Ask Ken: How to Communicate When Out of VHF or Cellphone Range

High-tech options allow boaters to communicate from anywhere in the world.

SPOT Global Phone
SPOT Global PhoneSPOT

Q. What are some options for communicating when beyond VHF or cellphone range?

A. Handheld satellite phone systems ($550-plus) have an almost limitless range. Direct-dial voice, text messaging, and email are available on most satellite phones, such as those from Iridium and Inmarsat.

What’s more, the Iridium Go! ($899) works through satellites to create an Internet hotspot for wireless connection with your smartphone, tablet or laptop for voice, data, email, social media posting, GPS tracking and even photo sharing.

The Delorme inReach’s Satellite Communicator ($169) sends and receives 160 character messages to mobile phones and email addresses, and can even download National Oceanic and Atmospheric Administration charts using a mobile device and the DeLorme Earthmate app.

Another choice is the Spot ($150), which lets you send your GPS location to friends and family so they can track your journey on Google Maps. You can also send an SOS in an emergency.

Also, worldwide voice and limited Internet access at up to 100 Kbps speeds (with continental coastal and inland waterway coverage) is provided by KVH’s fixed-mount TracPhone Fleet One ($3,300) using an 11-inch dome antenna.

Most of these systems require separate airtime service plans, which vary in price from brand to brand and length of contract.

ACR offers an interesting communications add-on service for many of its EPIRBs and PLBs. ACR’s 406Link.com allows you to send a pre-programmed message via text or email, such as “I’m OK” or “I’m here” along with your latitude/longitude coordinates, every time you perform a self-test function. Messages can be set up online. Annual subscriptions cost $40 to $60 per year, depending on the number of messages allowed.

Not out of the question is SSB, or single sideband radio. SSB is the granddaddy of long-range marine radio communications. It is another tool to keep you in touch with land and other boats up to several hundred miles and more away. SSB can be effective for bluewater fishermen and cruisers who find themselves well beyond the reach of VHF.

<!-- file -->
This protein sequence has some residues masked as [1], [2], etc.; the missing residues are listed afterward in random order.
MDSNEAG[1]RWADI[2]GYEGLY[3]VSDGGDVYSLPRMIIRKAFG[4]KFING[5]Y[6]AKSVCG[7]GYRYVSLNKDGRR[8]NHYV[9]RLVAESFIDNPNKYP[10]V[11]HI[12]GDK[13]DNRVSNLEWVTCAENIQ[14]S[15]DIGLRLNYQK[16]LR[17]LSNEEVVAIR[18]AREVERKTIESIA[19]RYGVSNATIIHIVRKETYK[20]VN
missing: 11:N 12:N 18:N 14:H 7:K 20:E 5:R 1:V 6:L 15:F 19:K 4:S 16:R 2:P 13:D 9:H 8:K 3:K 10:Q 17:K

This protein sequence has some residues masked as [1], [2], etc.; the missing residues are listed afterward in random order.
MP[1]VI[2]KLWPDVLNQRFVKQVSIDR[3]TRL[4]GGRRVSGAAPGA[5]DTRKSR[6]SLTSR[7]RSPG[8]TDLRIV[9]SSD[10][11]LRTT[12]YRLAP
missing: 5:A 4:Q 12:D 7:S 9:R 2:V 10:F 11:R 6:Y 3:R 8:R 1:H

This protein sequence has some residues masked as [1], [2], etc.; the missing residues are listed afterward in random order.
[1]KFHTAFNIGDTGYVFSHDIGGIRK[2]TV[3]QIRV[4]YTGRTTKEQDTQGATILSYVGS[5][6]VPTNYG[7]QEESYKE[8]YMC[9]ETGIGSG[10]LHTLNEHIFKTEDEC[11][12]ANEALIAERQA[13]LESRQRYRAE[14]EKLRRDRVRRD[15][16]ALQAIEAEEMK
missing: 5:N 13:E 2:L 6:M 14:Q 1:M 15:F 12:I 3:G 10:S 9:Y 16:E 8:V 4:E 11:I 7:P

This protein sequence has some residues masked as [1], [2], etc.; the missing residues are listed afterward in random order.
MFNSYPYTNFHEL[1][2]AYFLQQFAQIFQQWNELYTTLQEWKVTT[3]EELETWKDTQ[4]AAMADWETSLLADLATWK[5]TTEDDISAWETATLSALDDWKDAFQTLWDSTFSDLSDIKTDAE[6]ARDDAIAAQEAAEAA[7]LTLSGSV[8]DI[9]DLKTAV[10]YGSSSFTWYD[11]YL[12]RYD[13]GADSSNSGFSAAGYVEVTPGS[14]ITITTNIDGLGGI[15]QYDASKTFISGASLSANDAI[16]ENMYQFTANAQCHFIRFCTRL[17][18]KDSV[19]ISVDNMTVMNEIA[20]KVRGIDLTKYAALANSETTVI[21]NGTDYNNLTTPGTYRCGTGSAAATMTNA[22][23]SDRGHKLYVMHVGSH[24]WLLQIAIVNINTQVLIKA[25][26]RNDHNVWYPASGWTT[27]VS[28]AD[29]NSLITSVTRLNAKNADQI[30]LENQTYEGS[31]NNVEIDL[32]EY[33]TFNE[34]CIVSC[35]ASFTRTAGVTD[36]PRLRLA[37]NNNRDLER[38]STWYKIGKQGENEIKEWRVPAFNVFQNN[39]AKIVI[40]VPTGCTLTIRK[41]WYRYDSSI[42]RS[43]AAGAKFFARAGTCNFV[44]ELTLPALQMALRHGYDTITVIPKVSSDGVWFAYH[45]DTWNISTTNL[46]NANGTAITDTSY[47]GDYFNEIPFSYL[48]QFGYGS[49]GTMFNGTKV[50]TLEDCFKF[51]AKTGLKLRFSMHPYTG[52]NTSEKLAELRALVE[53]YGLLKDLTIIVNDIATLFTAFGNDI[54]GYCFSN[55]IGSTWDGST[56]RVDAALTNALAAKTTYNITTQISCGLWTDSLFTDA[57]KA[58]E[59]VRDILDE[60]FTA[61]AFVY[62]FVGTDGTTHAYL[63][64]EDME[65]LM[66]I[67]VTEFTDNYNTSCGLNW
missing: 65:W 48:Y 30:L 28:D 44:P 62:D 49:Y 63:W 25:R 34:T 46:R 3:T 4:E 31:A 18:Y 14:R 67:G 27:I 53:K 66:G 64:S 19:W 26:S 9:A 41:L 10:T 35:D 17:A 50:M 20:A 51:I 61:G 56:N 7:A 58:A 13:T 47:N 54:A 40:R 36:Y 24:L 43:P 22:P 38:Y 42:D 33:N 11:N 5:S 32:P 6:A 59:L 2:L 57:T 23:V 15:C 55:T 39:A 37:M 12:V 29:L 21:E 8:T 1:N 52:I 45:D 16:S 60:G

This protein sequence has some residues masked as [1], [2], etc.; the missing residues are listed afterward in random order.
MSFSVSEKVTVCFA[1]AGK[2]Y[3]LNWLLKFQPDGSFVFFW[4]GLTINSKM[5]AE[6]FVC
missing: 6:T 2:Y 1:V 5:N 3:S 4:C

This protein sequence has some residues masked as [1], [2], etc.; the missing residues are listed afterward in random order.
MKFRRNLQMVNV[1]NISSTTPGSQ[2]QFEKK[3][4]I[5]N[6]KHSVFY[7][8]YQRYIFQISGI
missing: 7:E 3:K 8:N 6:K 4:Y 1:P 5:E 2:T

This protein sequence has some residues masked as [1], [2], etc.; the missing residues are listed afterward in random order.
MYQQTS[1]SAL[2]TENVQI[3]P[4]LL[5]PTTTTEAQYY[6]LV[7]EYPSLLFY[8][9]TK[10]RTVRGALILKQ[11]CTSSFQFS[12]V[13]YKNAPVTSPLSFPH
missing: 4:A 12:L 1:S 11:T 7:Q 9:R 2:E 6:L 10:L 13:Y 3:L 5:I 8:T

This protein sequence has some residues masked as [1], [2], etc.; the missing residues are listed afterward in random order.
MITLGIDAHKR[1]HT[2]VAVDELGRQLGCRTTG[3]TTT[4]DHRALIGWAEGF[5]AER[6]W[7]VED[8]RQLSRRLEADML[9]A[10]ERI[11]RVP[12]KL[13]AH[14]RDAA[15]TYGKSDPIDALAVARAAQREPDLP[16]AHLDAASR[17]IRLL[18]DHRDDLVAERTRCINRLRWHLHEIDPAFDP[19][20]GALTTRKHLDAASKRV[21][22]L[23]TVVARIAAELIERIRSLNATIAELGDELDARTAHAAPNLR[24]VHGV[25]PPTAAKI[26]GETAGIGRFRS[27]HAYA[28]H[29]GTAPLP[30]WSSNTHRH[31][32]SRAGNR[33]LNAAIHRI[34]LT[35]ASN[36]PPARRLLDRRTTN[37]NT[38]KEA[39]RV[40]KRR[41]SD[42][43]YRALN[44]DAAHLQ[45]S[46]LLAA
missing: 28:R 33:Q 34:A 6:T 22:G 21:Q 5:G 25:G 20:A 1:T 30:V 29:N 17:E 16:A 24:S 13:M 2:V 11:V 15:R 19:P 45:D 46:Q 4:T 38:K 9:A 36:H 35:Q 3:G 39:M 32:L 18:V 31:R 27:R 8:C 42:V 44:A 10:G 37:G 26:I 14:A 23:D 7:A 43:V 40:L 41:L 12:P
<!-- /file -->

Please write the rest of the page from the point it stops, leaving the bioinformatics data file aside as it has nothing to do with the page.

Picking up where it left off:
Unlike cellphones and satellite phones that require you to dial a specific phone number, SSB broadcasts its signal in all directions and can be received at great distances. Equipment costs about $2,500 plus installation, but airtime is free. Email and weather data can be accessed by connection with an optional Pactor modem ($1,000) and computer.

Satellite communications is truly the rising star in the future of marine electronics. As size, price and airtime continue to spiral downward, instant voice and Internet access from any spot on the water will continue to become more commonplace.

Airtime for satellite phones varies from less than $1 to $1.49 per minute, plus an average monthly $50 access fee and a one-time commissioning charge. Often a contract for one year or longer is required.

A prepaid SIM card can be used as an alternative to monthly charges to help minimize and control airtime cost. You can purchase 75 minutes of Iridium airtime for about $165 with a 30-day expiration. Larger amounts of airtime with extended expiration periods are available. Additional minutes and expiration times can be added to prepaid SIM cards by phone or email if needed.

One often overlooked advantage of several satellite phones is the ability of family and friends to send you short 120-character messages from the manufacturer’s website without incurring any cost to them or you.

If you suffer from Internet-withdrawal pains when away from the dock, you can bring the Internet along with you. The KVH V3 broadband satellite terminal can deliver a seagoing Internet connection with speeds of 2 Mbps download/128 Kbps upload in a 15-by-17-inch antenna dome at a cost of $16,995. Airtime prices begin at $49 per month with 50 MB of airtime.